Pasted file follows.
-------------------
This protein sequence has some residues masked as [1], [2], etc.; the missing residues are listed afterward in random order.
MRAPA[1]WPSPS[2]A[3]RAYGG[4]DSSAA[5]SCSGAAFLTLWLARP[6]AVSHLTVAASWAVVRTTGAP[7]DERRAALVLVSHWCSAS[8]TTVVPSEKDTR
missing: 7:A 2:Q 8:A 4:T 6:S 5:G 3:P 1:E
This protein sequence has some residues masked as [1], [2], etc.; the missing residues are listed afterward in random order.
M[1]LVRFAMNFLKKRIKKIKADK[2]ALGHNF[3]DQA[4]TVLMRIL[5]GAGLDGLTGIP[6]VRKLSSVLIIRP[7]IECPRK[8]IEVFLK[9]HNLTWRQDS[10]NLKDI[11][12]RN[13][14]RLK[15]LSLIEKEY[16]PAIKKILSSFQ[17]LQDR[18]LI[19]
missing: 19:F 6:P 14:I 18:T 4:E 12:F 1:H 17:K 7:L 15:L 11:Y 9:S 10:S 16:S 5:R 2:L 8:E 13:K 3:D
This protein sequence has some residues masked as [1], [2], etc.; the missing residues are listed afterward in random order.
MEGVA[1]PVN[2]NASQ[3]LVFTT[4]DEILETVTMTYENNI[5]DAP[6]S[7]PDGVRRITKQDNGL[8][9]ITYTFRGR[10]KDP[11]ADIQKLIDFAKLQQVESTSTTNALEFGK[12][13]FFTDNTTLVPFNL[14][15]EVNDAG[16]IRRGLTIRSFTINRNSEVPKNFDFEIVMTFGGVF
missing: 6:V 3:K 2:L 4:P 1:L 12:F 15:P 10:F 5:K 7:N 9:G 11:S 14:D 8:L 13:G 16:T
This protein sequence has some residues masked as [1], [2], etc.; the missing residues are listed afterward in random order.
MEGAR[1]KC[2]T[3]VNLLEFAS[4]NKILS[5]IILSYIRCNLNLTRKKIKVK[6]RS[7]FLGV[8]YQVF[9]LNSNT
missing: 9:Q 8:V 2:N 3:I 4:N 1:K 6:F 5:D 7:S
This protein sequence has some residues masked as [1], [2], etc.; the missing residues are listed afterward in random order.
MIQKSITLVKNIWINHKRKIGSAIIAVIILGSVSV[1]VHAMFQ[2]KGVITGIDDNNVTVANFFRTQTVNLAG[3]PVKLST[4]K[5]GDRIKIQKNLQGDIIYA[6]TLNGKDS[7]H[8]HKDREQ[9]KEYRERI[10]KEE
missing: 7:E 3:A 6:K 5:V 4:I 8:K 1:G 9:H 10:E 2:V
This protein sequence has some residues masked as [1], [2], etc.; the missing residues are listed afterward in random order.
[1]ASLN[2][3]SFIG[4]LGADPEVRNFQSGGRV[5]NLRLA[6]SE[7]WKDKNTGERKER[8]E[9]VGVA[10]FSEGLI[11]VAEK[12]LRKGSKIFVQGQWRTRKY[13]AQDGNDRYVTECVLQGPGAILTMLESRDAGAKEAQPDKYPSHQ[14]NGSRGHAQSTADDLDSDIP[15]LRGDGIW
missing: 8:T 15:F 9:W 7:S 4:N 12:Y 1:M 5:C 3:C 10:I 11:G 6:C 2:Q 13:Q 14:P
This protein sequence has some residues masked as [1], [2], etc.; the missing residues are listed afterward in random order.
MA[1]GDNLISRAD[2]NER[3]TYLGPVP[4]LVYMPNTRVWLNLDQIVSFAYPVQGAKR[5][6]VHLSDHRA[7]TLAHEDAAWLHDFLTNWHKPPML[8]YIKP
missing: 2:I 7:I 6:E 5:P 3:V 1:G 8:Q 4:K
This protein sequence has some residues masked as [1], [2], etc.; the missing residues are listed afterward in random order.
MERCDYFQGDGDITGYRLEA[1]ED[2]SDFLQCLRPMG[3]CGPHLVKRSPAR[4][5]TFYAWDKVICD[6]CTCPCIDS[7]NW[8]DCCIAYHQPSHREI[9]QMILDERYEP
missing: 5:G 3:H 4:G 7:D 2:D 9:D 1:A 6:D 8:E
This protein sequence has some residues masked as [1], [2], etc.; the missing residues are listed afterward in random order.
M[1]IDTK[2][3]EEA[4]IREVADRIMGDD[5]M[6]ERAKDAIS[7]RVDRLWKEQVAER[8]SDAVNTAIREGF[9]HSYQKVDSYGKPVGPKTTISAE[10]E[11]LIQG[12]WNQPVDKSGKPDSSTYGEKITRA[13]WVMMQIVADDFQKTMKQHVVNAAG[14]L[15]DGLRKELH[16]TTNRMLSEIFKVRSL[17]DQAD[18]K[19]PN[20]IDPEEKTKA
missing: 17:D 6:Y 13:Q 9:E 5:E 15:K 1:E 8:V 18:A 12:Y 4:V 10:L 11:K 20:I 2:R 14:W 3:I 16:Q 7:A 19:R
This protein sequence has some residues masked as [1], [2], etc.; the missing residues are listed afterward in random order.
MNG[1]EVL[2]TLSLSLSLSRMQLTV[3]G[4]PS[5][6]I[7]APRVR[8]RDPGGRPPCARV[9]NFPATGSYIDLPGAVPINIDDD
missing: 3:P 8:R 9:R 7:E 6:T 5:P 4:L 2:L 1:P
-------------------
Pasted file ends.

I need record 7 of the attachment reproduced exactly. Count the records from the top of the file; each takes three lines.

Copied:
This protein sequence has some residues masked as [1], [2], etc.; the missing residues are listed afterward in random order.
MA[1]GDNLISRAD[2]NER[3]TYLGPVP[4]LVYMPNTRVWLNLDQIVSFAYPVQGAKR[5][6]VHLSDHRA[7]TLAHEDAAWLHDFLTNWHKPPML[8]YIKP
missing: 2:I 7:I 6:E 5:P 3:V 1:G 8:Q 4:K